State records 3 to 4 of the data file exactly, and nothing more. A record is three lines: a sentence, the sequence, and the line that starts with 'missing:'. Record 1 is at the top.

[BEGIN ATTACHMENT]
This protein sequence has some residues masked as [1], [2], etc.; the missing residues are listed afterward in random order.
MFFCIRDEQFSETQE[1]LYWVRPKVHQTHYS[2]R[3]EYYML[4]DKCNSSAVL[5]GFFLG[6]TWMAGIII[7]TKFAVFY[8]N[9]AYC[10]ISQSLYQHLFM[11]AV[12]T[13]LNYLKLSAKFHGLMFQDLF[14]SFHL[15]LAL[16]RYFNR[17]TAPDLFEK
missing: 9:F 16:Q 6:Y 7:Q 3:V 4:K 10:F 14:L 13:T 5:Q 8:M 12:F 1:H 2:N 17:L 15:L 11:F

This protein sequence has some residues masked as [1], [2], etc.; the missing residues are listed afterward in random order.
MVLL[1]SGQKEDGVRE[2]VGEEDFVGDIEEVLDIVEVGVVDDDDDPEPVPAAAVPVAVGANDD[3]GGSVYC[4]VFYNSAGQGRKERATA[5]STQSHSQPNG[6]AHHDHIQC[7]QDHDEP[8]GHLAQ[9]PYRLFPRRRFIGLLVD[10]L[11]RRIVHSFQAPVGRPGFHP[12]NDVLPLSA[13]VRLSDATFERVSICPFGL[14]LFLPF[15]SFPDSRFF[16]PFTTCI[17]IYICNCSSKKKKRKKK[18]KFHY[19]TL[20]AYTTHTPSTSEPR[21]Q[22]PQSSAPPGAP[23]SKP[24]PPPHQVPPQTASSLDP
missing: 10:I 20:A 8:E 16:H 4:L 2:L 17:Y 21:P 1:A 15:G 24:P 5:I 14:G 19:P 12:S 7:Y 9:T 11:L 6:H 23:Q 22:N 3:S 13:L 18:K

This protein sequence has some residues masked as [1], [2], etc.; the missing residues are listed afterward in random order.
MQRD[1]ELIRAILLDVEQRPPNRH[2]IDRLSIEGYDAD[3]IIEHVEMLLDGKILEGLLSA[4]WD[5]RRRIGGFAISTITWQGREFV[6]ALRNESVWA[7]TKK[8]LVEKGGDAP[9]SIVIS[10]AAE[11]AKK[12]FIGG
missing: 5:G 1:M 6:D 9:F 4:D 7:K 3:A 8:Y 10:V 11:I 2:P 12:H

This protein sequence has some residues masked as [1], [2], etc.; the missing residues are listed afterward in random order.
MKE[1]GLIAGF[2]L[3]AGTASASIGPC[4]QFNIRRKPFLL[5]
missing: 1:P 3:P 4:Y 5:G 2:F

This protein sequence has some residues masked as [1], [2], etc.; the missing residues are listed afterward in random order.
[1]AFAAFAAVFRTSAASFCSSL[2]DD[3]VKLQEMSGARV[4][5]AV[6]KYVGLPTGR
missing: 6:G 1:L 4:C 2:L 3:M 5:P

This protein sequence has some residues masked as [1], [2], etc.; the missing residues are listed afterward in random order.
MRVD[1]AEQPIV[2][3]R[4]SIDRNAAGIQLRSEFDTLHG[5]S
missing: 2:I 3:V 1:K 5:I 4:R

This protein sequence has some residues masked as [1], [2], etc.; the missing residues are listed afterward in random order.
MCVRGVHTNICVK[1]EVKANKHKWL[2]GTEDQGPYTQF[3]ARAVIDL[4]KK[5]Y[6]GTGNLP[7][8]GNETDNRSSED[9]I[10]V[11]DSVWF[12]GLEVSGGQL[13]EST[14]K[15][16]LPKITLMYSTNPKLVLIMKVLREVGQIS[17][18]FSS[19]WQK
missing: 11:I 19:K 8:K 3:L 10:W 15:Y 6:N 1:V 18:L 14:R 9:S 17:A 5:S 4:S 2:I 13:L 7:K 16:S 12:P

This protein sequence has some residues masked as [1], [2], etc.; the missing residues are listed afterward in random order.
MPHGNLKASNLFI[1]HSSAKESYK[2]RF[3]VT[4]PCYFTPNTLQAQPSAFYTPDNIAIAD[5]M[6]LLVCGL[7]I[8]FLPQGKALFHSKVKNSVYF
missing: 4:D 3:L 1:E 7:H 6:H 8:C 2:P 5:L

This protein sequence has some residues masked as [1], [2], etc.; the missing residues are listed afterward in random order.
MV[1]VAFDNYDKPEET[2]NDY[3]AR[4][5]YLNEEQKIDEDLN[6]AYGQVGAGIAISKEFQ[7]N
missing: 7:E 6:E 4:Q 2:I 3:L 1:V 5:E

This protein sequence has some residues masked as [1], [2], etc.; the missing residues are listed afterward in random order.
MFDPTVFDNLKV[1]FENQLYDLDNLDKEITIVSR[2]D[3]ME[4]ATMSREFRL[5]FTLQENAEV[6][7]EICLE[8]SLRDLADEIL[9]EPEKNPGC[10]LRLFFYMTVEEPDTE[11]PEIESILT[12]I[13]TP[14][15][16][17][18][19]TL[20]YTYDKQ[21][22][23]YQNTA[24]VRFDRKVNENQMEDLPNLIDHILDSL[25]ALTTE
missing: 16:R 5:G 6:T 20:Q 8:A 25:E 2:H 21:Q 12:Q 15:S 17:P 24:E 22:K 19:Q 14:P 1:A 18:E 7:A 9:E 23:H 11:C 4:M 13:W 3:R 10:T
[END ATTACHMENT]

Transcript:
This protein sequence has some residues masked as [1], [2], etc.; the missing residues are listed afterward in random order.
MQRD[1]ELIRAILLDVEQRPPNRH[2]IDRLSIEGYDAD[3]IIEHVEMLLDGKILEGLLSA[4]WD[5]RRRIGGFAISTITWQGREFV[6]ALRNESVWA[7]TKK[8]LVEKGGDAP[9]SIVIS[10]AAE[11]AKK[12]FIGG
missing: 5:G 1:M 6:D 9:F 4:D 7:K 3:A 8:Y 10:V 11:I 2:P 12:H

This protein sequence has some residues masked as [1], [2], etc.; the missing residues are listed afterward in random order.
MKE[1]GLIAGF[2]L[3]AGTASASIGPC[4]QFNIRRKPFLL[5]
missing: 1:P 3:P 4:Y 5:G 2:F